I’m happy. Although these last few days have been unproductive, in a writing sense, several good things happened this week.
Yesterday, I cashed the check from my disability insurer. Cigna has decided to honor my policy, after reviewing my functional capacity evaluation.
There was no explanation from them. No correspondence. Just a check, arriving in the mail, the night-before-last. All the money they owed, since December. (Here is my last post on this saga.)
Even with high-confidence in my case, I carried a low-grade anxiety into this new-year. I guess that’s natural when no in-come matches my out-go. Now, I can dismiss that emotion.
For some reason, I anticipated a letter explaining why they chose to make my life difficult. But, nothing says, we’re sorry, like a check. I suppose I could call them, to confirm that this will now be honored for the life of the policy. I don’t want another, bad, surprise from them, next year, or next month.
I also got fitted for my wheel-chair. Health-insurance will pay for most of it. The features on my model will be determined by another type of functional evaluation. Insurance requires justifications for costs.
I had a couple of choices, between manufacturers. One is Chinese-built for American overlords. The other is American-made for Swedish overlords. I chose the Swedish model. It was recommended as more reliable, with more apparent-thought behind the engineering.
The Chinese-American model left motors, and other moving parts, exposed. The Swedish-American model has those things largely hidden inside of casings. Both chairs share the capability of changing postures and heights. For instance, the seat can rise, so that I can work at my kitchen counter.
The Swedish-seat lifts directly from the base, on a metal rod. The Chinese-seat lifts with a scissors-jack.
One looked like it was designed by experienced engineers. The other resembled a lab-project by engineering students.
Some of the capabilities of the chair might be non-functional, depending on what insurance is willing to pay. A fully-featured electric-chair could cost something on the order of $22,000. A less-abled model could be as low as $16,000. I should have new mobility, in roughly a month.
My motivation for it has more to-do with leaving the house, than living within one. In-home, I still can cope. But, leaving the house intimidates me now, on most days. I don’t have confidence that my strength will hold up for these trips. Mostly, I shop for groceries, or stop at a coffee shop.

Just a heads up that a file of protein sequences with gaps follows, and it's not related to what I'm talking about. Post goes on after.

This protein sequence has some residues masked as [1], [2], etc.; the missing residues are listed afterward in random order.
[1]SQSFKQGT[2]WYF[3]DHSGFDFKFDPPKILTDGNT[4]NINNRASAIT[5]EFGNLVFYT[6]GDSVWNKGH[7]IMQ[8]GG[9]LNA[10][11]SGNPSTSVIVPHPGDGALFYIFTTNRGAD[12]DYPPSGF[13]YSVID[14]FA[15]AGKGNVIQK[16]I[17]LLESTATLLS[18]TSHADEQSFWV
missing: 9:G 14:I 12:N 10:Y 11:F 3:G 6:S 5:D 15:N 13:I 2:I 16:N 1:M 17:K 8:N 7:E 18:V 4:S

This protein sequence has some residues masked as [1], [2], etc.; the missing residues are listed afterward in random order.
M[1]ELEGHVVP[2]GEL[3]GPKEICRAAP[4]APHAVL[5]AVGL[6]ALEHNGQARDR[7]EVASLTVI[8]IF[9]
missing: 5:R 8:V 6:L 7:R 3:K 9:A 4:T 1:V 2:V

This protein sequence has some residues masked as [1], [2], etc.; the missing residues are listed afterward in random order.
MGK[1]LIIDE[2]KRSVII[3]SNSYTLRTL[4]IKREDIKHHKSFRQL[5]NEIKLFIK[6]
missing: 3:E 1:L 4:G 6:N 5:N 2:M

I’ll get around by bus. Between buses, light-rail, and my chair, I can begin enjoying some public spaces again. I’m anticipating the opportunity, just to visit a place like Mill Avenue, on a nice day. Right now, I don’t do this anymore. My life is mostly spent at home, with brief trips to break the day into logical pieces.
And, this past Monday, I met with a doctor I have never met, because social security is still making a decision on whether I am disabled, or not. I didn’t choose this doctor. I received a letter instructing me to see him, at 9:30 AM.
I offered them my functional capacity evaluation. They declined. Instead, they had me meet with a doctor, who interviewed me, while performing the most-cursory of physical-evaluations. I think his task is to determine whether my story makes sense.
He has my diagnosis, and my doctors’ notes. But, a lot has changed in the last year.
The doctor collects fees from SSI, to determine if my condition is truly disabling. The entire visit took place in about a half-hour. Although I could see the necessity for some type of verification, SSI’s procedures seemed lacking in credibility.
The low-point of the visit was when the doctor took apart his pen, and asked me to put it back together. This was the ‘dexterity test’. He told me to pretend I didn’t see him take it apart.
I wondered whether seeing the pen being broken-down helps my dexterity. I have been taking pens apart since the second or third grade. Visualizing, how a pen should be assembled, is more of a cognitive test.
But, I didn’t argue. SSI needed the results before they can rule me disabled. And, somehow, assembling a pen speaks to my ability to earn a living, or not, programming computers. At least, the doctor seems to think so.
These events served to occupy some of my attention. The better-part of this week, dictated by insurance.
Good thing, too. I’m fighting my way through an inspiration-drought. I blame some of this on my condition. But, if I didn’t have these moments to anticipate, this week would have left me less to say.